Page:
Discussion of Lukacs II

For this discussion, we enter into terrain that is not only fascinating but also strange. It is fascinating because we can see that Lukacs is crossing some line between conventional philosophizing in the tradition of Kant and Hegel and the authoritarian temptation. It is strange because Lukacs is trying to do something new and by no means obvious in his explorations of the boundaries of philosophy. Perhaps we can say that Gentile falls under this rubric as well.

What’s strange: Normally, when we have questions about philosophers and dictatorship, we ask, “How did they adapt their philosophies to the demands of practical politics, initiating revolutionary change, and setting up authoritarian regimes?” Of course, we can find elements of this activity in Lukacs’ writings. But, his work challenges us to raise another question: “How should philosophers attempt to change the world in order to satisfy the demands of their philosophies?” The strange thing about Lukacs is that he wants concrete solutions to what others would consider the abstract debates of bookish academics. If the world won’t change to resolve the big problems of philosophy (e.g., the debates over Kant’s antinomies), then so much the worse for the world!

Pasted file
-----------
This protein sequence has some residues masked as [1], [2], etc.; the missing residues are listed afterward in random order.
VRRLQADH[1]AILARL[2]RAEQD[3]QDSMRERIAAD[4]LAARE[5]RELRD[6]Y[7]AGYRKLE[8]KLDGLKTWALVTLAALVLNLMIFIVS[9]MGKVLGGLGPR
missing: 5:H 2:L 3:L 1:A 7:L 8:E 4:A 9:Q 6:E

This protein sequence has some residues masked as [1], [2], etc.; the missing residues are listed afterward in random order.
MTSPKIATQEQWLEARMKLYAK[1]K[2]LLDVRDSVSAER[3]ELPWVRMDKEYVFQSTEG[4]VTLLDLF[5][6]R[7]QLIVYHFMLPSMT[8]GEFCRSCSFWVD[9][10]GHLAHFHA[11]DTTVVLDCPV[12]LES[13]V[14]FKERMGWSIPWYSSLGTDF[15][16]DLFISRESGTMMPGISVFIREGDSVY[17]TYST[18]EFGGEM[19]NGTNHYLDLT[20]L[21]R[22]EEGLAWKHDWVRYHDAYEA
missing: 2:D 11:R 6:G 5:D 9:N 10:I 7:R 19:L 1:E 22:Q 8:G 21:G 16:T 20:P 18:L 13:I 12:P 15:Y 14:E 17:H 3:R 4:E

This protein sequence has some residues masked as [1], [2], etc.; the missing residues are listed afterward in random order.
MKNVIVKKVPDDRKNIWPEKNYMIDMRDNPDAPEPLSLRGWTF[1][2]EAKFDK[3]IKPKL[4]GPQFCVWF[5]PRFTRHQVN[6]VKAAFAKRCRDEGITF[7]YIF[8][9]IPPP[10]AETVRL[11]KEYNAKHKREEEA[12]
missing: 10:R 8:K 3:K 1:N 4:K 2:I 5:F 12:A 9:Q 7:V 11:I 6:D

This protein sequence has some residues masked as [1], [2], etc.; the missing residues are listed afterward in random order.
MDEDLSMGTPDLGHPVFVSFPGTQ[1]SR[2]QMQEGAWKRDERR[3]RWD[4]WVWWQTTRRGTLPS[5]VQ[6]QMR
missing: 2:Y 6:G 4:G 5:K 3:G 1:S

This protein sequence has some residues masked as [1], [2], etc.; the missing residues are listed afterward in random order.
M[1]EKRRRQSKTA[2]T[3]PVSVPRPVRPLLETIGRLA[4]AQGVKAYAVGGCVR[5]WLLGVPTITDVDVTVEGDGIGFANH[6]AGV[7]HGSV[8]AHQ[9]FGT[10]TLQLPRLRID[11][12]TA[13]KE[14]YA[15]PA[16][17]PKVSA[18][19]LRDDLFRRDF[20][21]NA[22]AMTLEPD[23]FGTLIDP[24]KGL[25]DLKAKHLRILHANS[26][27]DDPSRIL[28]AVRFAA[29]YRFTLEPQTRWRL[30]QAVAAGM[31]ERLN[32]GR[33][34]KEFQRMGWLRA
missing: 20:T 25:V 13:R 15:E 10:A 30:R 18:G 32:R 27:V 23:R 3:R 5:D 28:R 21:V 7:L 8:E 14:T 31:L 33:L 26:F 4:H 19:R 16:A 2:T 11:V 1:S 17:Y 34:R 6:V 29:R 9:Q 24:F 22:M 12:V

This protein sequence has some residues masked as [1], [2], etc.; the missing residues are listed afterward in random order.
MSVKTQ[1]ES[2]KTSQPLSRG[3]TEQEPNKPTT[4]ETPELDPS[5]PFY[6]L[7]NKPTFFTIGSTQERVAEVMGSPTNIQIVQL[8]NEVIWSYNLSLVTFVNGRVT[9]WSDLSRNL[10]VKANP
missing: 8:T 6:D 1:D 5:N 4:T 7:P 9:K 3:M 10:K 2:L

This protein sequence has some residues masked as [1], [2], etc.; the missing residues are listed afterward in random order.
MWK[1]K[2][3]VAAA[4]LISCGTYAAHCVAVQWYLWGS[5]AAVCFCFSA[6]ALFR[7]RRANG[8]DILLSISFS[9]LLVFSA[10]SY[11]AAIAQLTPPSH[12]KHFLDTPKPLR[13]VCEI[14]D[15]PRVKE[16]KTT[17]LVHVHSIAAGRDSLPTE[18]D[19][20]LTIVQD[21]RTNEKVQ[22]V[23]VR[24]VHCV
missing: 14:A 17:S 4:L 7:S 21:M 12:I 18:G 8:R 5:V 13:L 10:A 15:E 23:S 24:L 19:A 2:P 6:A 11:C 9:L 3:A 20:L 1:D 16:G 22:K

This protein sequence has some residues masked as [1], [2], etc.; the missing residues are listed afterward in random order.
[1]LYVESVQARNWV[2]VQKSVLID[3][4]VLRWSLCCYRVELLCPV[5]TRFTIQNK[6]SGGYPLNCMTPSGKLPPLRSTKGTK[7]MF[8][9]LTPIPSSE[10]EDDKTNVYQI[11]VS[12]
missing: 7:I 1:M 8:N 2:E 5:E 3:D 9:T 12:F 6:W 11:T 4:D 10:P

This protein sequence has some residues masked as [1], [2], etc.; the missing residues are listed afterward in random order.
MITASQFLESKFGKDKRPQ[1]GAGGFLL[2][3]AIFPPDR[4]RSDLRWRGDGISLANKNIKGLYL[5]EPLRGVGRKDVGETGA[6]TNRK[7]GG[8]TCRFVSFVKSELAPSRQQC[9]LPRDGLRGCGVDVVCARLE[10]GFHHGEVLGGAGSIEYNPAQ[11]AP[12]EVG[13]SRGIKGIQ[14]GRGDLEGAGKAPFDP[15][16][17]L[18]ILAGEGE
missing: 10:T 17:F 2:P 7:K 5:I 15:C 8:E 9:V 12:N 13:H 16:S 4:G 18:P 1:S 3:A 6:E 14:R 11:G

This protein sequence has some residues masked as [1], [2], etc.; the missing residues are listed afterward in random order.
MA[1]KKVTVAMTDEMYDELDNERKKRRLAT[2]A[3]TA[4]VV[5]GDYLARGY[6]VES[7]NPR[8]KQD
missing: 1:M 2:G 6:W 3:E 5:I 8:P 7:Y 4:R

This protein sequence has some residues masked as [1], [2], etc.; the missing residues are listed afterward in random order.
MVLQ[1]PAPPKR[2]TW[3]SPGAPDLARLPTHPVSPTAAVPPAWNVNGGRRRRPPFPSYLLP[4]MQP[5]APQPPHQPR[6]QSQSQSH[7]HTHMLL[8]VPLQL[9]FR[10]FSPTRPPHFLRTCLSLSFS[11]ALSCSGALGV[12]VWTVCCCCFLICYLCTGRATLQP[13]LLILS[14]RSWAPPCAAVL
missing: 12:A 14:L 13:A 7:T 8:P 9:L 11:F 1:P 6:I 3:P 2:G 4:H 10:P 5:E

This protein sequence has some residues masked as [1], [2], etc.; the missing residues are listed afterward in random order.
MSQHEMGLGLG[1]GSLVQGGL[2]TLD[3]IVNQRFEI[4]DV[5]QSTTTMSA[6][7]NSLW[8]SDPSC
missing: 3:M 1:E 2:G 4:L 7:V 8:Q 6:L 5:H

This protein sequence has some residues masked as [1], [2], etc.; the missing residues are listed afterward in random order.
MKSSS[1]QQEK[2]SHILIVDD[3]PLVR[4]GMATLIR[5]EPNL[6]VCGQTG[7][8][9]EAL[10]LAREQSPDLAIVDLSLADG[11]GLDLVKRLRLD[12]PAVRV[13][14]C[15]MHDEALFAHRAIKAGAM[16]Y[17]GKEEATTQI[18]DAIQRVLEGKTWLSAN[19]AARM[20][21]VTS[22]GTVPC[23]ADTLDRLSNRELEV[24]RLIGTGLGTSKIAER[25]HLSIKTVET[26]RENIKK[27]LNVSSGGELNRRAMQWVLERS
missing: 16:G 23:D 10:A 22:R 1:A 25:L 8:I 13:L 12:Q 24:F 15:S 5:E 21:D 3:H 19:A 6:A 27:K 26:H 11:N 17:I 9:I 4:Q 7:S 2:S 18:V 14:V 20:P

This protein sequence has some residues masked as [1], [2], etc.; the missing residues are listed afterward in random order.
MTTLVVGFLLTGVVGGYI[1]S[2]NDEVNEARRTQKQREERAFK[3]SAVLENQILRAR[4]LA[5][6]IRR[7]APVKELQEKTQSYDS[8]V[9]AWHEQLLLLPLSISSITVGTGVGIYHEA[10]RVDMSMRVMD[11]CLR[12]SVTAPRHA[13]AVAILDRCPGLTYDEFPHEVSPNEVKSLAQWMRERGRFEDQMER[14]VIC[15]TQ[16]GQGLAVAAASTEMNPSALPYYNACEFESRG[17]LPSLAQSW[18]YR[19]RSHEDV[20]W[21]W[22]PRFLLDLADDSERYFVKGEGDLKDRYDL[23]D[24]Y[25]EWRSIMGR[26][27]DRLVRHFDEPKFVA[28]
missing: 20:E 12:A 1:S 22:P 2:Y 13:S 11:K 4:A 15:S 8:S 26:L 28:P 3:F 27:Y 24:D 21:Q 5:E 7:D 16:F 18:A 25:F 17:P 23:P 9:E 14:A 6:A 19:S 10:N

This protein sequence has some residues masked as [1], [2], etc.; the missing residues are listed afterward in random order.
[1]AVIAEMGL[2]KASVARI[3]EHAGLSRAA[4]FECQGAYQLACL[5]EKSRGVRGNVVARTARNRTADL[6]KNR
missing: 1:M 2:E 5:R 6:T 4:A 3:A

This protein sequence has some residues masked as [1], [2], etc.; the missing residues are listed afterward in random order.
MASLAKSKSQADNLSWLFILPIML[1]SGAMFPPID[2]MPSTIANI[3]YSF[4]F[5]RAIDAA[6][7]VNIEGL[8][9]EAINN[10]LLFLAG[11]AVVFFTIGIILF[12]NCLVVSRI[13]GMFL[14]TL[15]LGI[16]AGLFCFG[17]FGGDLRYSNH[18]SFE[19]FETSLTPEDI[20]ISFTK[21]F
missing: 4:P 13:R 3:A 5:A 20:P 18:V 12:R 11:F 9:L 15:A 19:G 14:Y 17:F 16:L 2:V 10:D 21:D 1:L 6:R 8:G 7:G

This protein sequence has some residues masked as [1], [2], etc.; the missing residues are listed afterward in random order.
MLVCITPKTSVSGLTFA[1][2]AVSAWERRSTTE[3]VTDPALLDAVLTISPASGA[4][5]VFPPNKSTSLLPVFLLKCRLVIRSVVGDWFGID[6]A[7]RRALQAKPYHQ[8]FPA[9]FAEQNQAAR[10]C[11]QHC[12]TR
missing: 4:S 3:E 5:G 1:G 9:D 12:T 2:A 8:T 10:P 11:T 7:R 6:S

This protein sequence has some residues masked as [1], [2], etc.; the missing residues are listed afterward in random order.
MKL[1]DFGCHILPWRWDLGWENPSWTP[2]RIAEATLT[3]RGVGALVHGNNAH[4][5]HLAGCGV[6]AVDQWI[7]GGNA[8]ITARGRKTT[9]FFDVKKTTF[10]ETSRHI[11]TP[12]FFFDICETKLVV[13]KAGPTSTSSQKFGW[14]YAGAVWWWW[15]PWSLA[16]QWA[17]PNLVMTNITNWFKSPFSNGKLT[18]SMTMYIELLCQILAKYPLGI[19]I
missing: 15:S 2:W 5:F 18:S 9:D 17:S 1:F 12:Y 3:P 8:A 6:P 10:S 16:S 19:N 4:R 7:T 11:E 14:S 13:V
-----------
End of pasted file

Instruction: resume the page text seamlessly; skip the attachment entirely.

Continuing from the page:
Making Lukacs stranger still, he claims that he has found the answer to this challenge: Marx’s proletariat or, as he cryptically puts it, the “identical subject-object.” Lukacs writes: “Only when the consciousness of the proletariat is able to point out the road along which the dialectics of history is objectively impelled, but which it cannot travel unaided, will the consciousness of the proletariat awaken to a consciousness of the process, and only then will the proletariat become the identical subject-object of history whose praxis will change reality” (p. 197, “Reification”). What on earth can this mean?